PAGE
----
On that first day of a new job… Employee Training

Posted on 31 January 2012

Think back, for a moment, to your first “sweaty-palm” day in a new job.  Pretty daunting wasn’t it?

  • You met quite a number of people including your boss/ supervisor/manager and co-workers, forcing yourself to try to remember everyone’s names.
  • You filled out a bunch of forms in a blur.
  • You got a tour of your new physical space, trying to remember the layout, especially where the bathroom was.
  • You received an employee manual to learn the policies, benefits, reporting structure, etc.

And then you started to learn your new job, your responsibilities, what you were expected to accomplish, and some new skills or how to apply those skills you already had in this new environment – and I’ll bet the task list(s) or instructions had not been revised in years.

I’ll bet you came in on that first day determined to prove those who made the hiring decision that they made a good choice and that you would become a long-term asset to the company.  And, I’ll also bet that, your mind awhirl, you started forgetting names, where the bathroom was, when you were scheduled for lunch and how to do your first task… unless the orientation process was outstanding.

It seems that there is a typical three-step orientation process in most businesses: too much activity and information, given too fast, and too complex.  It immediately starts demotivating the new hire, shames them into feeling incompetent, and sets the stage for long, slow, difficult integration rather then an orderly transition from “newbie” into valued team member.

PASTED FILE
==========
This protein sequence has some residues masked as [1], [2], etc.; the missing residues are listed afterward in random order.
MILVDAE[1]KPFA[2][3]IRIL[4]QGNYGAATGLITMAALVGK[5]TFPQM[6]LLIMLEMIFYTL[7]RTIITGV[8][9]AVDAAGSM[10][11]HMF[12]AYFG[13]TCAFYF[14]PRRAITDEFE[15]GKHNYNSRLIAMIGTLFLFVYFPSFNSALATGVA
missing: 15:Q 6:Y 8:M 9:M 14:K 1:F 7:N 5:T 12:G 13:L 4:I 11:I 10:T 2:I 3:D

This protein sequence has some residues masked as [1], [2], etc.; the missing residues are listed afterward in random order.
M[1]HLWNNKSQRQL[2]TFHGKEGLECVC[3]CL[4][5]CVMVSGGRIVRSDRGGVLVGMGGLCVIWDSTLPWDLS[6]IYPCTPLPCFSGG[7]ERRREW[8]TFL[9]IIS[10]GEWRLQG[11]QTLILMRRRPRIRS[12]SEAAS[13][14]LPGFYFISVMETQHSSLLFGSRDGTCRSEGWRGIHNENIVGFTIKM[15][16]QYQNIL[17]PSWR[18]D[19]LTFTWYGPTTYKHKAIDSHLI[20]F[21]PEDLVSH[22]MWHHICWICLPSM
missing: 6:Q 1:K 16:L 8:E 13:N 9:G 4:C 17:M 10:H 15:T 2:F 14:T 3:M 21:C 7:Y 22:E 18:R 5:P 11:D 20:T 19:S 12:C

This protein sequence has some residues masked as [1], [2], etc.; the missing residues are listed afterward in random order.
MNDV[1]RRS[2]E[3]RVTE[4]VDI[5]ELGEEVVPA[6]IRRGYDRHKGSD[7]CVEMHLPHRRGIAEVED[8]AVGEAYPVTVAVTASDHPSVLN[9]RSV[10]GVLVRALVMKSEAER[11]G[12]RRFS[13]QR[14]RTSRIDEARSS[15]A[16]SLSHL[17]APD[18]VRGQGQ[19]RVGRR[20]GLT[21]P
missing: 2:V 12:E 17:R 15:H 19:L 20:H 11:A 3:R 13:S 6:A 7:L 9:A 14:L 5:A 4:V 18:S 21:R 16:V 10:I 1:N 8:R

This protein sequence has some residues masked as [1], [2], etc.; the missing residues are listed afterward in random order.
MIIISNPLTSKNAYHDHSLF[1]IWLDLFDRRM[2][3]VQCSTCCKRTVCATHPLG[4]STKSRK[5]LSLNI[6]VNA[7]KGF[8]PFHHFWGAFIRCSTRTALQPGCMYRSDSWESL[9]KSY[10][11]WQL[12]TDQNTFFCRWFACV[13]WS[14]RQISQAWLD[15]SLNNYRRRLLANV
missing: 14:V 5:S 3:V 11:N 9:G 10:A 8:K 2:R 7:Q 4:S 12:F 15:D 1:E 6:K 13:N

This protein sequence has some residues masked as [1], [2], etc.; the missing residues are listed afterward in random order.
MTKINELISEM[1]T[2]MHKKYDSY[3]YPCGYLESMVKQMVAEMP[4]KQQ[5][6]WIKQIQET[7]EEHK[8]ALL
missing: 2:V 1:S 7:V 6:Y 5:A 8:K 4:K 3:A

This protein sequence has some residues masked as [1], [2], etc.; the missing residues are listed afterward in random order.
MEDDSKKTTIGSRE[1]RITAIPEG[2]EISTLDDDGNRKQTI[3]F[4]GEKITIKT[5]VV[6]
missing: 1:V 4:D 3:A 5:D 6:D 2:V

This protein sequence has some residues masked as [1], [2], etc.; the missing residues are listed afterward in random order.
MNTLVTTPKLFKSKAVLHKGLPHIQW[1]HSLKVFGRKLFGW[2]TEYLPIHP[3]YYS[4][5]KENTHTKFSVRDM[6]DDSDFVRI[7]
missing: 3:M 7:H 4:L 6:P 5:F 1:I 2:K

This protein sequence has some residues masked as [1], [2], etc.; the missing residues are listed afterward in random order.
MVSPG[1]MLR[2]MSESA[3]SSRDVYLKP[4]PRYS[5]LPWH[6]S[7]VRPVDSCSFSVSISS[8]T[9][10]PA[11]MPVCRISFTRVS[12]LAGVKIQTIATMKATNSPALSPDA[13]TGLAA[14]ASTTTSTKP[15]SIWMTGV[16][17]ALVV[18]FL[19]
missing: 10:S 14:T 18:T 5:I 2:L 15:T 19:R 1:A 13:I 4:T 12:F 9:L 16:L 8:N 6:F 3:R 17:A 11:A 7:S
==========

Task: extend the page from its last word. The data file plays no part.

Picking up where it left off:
We waste so much time and effort in orientation because few companies make it a progressive, well-thought-through, simplified process.  Rather than overwhelm the new hire with more information than they can process easily, it would be better to plan through a step-by-step approach so they are able to learn and absorb information easily.  A good starting place is to review policy manuals, operations manuals, and task instructions with a goal of removing complexity and ambiguity, replacing them with simplicity.  It might even replace those “sweaty palms”, too.


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